20. Downes JA (1969) The swarming and mating flight of Diptera. Annu Rev Entomol 14(1):271–298Google Scholar
  21. Facchinelli L, Valerio L, Pombi M, Reiter P, Costantini C, Della TA (2007) Development of a novel sticky trap for container-breeding mosquitoes and evaluation of its sampling properties to monitor urban populations of Aedes albopictus. Med Vet Entomol 21(2):183–195Google Scholar
  22. Gouagna LC, Dehecq J, Fontenille D, Dumont Y, Boyer S (2015) Seasonal variation in size estimates of Aedes albopictus population based on standard mark–release–recapture experiments in an urban area on Reunion Island. Acta Trop 143:89–96Google Scholar
  23. Haeger JS, O’meara GF (1970) Rapid incorporation of wild genotypes of Culex nigripalpus (Diptera: Culicidae) into laboratory adapted strains. J Econ Entomol 63(5):1390–1391Google Scholar
  24. Harrington LC, Scott TW, Lerdthusnee K (2005) Dispersal of the dengue vector Aedes aegypti within and between rural communities. Am J Trop Med Hyg 72(2):209–220Google Scholar
  25. Hawley WA (1988) The biology of Aedes albopictus. J Am Mosq Control Assoc 4(1):1–40Google Scholar
  26. Hemme RR, Thomas CL, Chadee DD, Severson DW (2010) Influence of urban landscapes on population dynamics in a short-distance migrant mosquito: evidence for the dengue vector Aedes aegypti. PLoS Negl Trop Dis 4(3):e634Google Scholar
  27. Honório NA, Silva WDC, Leite PJ, Gonçalves JM, Lounibos LP, Lourenço-De-Oliveira R (2003) Dispersal of Aedes aegypti and Aedes albopictus (Diptera: Culicidae) in an urban endemic dengue area in the state of Rio de Janeiro, Brazil. Mem Inst Oswaldo Cruz 98(2):191–198Google Scholar
  28. Honório NA, Castro MG, Barros FSMD, Magalhães MDAFM, Sabroza PC (2009) The spatial distribution of Aedesaegypti and Aedesalbopictus in a transition zone, Rio de Janeiro, Brazil. Cad Saúde Pública 25(6):1203–1214Google Scholar
  29. Imam H, Ghulamuddin SZ, Seikh A (2014) The basic rules and methods of mosquito rearing (Aedes aegypti). Tropical Parasitology 4(1):53–55Google Scholar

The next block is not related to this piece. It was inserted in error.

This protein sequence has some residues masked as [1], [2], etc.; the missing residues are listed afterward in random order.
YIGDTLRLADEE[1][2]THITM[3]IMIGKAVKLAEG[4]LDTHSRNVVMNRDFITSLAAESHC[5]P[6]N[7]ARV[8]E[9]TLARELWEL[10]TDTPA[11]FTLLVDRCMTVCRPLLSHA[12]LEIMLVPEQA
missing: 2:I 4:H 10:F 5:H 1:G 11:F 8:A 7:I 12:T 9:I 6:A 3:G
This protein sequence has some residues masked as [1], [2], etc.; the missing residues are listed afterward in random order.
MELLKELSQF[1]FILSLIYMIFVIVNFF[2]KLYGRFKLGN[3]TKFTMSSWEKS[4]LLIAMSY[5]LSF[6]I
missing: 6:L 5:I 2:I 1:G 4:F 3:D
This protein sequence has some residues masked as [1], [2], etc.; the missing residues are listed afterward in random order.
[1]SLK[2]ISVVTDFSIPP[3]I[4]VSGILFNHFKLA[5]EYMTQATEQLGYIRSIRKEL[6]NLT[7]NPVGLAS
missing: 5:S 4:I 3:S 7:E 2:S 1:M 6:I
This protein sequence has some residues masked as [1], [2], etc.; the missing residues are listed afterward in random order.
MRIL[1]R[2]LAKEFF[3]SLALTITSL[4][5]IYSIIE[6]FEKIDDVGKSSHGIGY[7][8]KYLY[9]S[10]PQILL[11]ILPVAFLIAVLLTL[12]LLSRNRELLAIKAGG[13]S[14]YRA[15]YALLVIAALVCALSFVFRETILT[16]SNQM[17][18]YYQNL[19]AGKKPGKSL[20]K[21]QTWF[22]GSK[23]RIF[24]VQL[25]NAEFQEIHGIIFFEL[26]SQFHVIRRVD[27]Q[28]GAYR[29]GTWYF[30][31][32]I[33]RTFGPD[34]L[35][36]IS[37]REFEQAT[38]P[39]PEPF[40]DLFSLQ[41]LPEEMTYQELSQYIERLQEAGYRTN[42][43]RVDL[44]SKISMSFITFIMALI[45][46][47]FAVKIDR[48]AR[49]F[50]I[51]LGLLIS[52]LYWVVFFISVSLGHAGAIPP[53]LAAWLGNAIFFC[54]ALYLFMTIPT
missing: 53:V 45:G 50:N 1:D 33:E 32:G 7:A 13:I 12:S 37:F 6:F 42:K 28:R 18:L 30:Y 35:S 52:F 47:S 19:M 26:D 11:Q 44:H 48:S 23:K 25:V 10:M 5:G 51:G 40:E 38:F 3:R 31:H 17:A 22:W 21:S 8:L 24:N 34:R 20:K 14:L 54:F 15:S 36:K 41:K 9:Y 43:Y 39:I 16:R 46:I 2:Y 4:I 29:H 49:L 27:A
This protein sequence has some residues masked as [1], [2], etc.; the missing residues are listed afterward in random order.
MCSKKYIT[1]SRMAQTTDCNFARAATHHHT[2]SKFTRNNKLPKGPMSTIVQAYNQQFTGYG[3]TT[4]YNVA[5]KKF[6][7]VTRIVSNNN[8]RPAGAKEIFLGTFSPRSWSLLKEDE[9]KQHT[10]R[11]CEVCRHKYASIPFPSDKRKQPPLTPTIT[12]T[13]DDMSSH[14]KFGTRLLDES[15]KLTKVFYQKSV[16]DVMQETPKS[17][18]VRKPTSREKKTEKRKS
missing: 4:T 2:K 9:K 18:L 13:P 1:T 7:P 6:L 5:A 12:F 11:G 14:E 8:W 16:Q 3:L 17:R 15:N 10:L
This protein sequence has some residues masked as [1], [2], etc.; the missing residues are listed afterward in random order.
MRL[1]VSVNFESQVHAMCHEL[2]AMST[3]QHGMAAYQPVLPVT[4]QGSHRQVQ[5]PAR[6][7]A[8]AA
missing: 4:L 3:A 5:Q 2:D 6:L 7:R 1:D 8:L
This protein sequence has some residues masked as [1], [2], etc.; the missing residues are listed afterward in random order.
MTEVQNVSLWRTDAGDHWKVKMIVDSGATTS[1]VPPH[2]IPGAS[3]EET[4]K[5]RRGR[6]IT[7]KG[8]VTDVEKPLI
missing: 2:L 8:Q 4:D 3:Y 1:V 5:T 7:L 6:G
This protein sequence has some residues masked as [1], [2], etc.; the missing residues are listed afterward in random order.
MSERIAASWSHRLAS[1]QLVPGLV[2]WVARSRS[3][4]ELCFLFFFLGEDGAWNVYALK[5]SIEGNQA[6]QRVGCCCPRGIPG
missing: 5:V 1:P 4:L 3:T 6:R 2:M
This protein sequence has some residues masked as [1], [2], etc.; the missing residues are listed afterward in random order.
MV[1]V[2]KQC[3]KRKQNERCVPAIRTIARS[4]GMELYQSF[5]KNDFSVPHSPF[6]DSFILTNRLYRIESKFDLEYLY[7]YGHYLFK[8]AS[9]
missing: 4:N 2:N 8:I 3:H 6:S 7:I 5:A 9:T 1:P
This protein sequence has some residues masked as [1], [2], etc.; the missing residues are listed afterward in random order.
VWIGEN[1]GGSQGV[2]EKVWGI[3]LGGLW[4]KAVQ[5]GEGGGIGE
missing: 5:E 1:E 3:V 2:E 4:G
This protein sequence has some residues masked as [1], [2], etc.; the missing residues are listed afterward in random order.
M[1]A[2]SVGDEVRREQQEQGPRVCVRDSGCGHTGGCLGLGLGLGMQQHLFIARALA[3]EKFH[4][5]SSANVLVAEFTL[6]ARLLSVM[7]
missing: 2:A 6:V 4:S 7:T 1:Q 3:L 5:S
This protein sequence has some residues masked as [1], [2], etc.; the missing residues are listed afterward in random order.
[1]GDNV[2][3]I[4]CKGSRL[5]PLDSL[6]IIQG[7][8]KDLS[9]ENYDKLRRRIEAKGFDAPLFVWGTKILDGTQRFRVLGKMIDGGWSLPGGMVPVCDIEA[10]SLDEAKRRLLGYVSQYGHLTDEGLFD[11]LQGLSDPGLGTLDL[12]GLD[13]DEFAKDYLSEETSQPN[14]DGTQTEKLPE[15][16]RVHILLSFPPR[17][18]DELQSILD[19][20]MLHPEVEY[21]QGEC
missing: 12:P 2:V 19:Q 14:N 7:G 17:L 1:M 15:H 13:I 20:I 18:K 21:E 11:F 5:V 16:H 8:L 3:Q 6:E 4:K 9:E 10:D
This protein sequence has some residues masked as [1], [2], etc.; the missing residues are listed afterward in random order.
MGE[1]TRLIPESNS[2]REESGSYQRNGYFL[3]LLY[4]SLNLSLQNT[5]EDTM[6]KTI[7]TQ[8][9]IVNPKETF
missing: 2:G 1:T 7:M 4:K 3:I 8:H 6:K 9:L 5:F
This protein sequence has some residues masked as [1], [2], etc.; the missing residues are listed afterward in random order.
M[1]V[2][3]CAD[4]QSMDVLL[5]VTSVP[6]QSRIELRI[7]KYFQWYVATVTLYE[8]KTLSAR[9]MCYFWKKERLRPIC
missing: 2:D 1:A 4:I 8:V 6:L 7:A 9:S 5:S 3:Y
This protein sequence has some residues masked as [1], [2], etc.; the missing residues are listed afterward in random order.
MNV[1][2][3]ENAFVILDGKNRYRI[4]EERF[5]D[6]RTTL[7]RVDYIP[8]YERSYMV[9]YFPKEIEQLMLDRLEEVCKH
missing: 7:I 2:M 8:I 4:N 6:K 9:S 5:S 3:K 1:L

30. Issack M, Pursem V, Barkham T, Ng L, Inoue M, Manraj S (2010) Reemergence of dengue in Mauritius. Emerg Infect Dis 16(4):716–718Google Scholar
  31. Iyaloo DP, Elahee KB, Bheecarry A, Lees RS (2014) Guidelines to site selection for population surveillance and mosquito control trials: A case study from Mauritius. Acta Trop 132:140–149Google Scholar
  32. Knipling EF (1955) Possibilities of insect control or eradication through the use of sexually sterile males. J Econ Entomol 48(4):459–462Google Scholar
  33. Knop NF, Asman SM, Reisen WK, Milby MM (1987) Changes in the biology of Culex tarsalis (Diptera: Culicidae) associated with colonization under contrasting regimes. Environ Entomol 16(2):405–414Google Scholar
  34. Lacroix R, Delatte H, Hue T, Reiter P (2009) Dispersal and survival of male and female Aedes albopictus (Diptera: Culicidae) on Reunion Island. J Med Entomol 46(5):1117–1124Google Scholar
  35. Leisnham PT, Ladeau SL, Juliano SA (2014) Spatial and temporal habitat segregation of mosquitoes in urban Florida. PLoS One 9(3):e91655Google Scholar
  36. Lillie TH, Marquardt WC, Jones RH (1981) The flight range of Culicoides mississipiensis (Diptera: Ceratopogonidae). Can Entomol 113(5):419–426Google Scholar